One major element that definitely contributes to Killing Floor 2’s success is its fan base and prior support. Thanks to the critical success of its predecessor, Tripwire had a great community pre-established to help support the sequel. Players of the first game would be able to come into the second with a love of the title and a desire to see the sequel really shine. This leads to many of these people contributing to the forums and stating their concerns or suggestions that help polish the game. Tripwire even acknowledges this relationship, stating, “One of the factors that has determined Tripwire’s success has been our relationship with the community. Engaging the community and incorporating their feedback into our products is standard operating procedure at Tripwire.” Darkest Dungeon, while lacking a prequel, had this form of support through those that backed their Kickstarter. Backers were no doubt passionate and interested in the game’s success, and would work with Red Hook to see their dream realized.
Not only is the community passionate, but also the sales of the first Killing Floor most likely had the funds to cover for the game without needing support from the sales of Early Access itself. Many developers that are starting off may use the program as a means to start funding their project, instead of opting to use things like Kickstarter like Darkest Dungeon did. This sets itself up for failure as the Early Access program is then used as a means to start making a game instead of polishing it for release, like many believe it should be. Something both Killing Floor 2 and Darkest Dungeon share is their production quality. Both games lack any game breaking bugs or glitches and could really function as a full game right now. The only difference is they are using Early Access to slowly integrate features they believe belong in the full game, and seeing if any bugs arise when this added content is put in. This is exemplified by a statement made by Tripwire on Killing Floor 2’s Steam page, In both cases, I’ve played hours of the game without anything making me think, “Oh yeah. This is totally a non-finished product.” Both could function as fully games as they stand today, just with a smaller set of content that is ever growing with constant updates.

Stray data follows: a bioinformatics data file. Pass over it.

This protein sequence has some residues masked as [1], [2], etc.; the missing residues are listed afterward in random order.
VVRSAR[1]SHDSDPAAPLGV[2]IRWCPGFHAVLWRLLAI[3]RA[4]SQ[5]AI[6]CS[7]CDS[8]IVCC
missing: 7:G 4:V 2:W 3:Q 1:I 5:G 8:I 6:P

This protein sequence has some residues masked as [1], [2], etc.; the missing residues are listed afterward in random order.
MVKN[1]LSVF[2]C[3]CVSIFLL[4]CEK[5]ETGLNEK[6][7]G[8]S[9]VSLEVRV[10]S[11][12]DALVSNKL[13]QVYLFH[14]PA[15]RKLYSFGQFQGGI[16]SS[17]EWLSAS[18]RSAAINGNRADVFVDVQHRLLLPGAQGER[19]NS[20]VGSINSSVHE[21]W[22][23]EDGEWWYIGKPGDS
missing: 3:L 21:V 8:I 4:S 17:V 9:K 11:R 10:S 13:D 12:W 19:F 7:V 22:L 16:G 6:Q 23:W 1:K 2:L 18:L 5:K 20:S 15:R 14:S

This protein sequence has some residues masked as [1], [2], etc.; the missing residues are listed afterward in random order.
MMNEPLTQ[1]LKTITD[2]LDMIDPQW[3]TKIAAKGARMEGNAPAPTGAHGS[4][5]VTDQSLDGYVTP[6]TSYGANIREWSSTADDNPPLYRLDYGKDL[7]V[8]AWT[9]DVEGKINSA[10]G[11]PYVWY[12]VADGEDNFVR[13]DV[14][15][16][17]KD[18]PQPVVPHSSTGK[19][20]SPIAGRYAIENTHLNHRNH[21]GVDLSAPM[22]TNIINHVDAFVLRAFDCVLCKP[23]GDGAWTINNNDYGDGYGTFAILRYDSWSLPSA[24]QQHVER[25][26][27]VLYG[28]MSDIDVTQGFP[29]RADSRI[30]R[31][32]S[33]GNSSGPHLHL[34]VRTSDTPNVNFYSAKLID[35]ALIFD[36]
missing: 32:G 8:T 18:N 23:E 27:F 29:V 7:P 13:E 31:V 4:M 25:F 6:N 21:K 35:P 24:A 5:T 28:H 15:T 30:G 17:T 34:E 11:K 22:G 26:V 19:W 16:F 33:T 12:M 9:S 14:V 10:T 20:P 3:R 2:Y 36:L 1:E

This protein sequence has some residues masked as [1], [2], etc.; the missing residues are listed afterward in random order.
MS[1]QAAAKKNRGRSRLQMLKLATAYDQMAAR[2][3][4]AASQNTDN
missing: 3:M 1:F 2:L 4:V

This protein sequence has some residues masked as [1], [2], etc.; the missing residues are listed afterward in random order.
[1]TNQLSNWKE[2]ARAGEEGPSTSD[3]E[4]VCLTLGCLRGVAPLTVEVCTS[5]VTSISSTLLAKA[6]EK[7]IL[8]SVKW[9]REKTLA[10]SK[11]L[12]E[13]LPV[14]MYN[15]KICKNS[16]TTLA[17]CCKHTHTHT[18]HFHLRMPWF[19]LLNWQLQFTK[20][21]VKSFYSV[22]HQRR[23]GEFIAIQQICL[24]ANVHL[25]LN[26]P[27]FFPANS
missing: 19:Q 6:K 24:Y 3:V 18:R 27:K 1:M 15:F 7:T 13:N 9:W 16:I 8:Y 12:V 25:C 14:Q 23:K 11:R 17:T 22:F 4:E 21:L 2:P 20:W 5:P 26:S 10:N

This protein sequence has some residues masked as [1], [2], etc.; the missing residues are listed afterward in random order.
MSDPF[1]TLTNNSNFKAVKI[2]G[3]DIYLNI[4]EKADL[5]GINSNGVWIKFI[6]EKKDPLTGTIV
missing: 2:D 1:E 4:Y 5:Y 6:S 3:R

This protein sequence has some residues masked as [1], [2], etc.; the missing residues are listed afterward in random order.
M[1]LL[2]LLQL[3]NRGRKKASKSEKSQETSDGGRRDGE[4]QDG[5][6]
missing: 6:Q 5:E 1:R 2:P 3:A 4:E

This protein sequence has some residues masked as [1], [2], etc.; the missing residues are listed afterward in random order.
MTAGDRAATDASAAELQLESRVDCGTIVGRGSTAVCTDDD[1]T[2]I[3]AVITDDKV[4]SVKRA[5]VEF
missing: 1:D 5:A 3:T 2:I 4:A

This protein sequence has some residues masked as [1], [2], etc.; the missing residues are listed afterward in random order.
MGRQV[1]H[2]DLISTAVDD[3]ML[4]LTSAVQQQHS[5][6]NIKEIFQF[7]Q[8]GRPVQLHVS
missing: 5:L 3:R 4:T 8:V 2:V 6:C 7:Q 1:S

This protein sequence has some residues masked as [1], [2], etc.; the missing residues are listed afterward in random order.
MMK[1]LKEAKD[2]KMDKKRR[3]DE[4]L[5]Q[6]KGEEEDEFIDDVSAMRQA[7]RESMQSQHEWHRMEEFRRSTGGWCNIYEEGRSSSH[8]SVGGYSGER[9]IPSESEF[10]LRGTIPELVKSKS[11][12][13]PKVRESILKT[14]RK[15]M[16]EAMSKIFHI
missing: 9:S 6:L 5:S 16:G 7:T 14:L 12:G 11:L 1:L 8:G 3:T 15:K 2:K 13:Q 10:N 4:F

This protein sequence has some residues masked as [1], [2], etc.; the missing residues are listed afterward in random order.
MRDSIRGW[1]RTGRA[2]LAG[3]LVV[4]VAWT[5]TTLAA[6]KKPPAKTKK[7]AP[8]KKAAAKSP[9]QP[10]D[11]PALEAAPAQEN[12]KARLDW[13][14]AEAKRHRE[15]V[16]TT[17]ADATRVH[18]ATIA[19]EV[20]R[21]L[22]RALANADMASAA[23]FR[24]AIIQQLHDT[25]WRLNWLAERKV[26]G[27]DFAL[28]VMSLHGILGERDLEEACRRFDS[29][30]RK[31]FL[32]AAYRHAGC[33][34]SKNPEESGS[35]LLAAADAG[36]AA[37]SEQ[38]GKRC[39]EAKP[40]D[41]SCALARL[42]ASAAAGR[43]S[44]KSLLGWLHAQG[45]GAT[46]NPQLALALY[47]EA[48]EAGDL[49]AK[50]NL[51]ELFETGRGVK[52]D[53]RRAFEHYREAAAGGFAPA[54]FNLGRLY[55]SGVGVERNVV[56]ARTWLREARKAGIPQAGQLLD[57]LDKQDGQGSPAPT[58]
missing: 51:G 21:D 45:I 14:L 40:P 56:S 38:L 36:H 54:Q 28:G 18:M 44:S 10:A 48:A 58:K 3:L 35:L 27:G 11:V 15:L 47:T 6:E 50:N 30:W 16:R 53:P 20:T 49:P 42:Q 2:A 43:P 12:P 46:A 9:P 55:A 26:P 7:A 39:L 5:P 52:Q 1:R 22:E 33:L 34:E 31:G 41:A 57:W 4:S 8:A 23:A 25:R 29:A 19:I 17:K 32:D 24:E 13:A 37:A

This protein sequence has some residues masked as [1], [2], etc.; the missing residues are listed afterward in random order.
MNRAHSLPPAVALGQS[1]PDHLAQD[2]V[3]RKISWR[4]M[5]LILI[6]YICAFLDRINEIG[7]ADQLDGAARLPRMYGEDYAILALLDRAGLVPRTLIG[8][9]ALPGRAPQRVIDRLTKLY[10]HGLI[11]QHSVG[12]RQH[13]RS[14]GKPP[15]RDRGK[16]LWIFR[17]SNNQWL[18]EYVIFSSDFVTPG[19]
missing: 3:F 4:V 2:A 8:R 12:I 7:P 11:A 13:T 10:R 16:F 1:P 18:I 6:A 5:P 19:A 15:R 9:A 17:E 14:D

At the end of the day, I’m still playing an incomplete game when I spend my time in Darkest Dungeon or Killing Floor 2. I still paid to play something that’s technically in beta. Yet it’s the care and support of Tripwire and Red Hook, through the constant updates and the production value of that beta, that makes me feel no remorse in doing so. Both these games don’t make Early Access a means of testing a buggy, half-done game and being a cash-grab in an attempt to fully fund it. They offer a fully functional game, able to provide hours of entertainment, that I can help shape and improve through my feedback. It’s in these games that the true strength of Early Access shines: the ability for developers to reach out to the gamers that love their products and have them help make their game be the best it can be.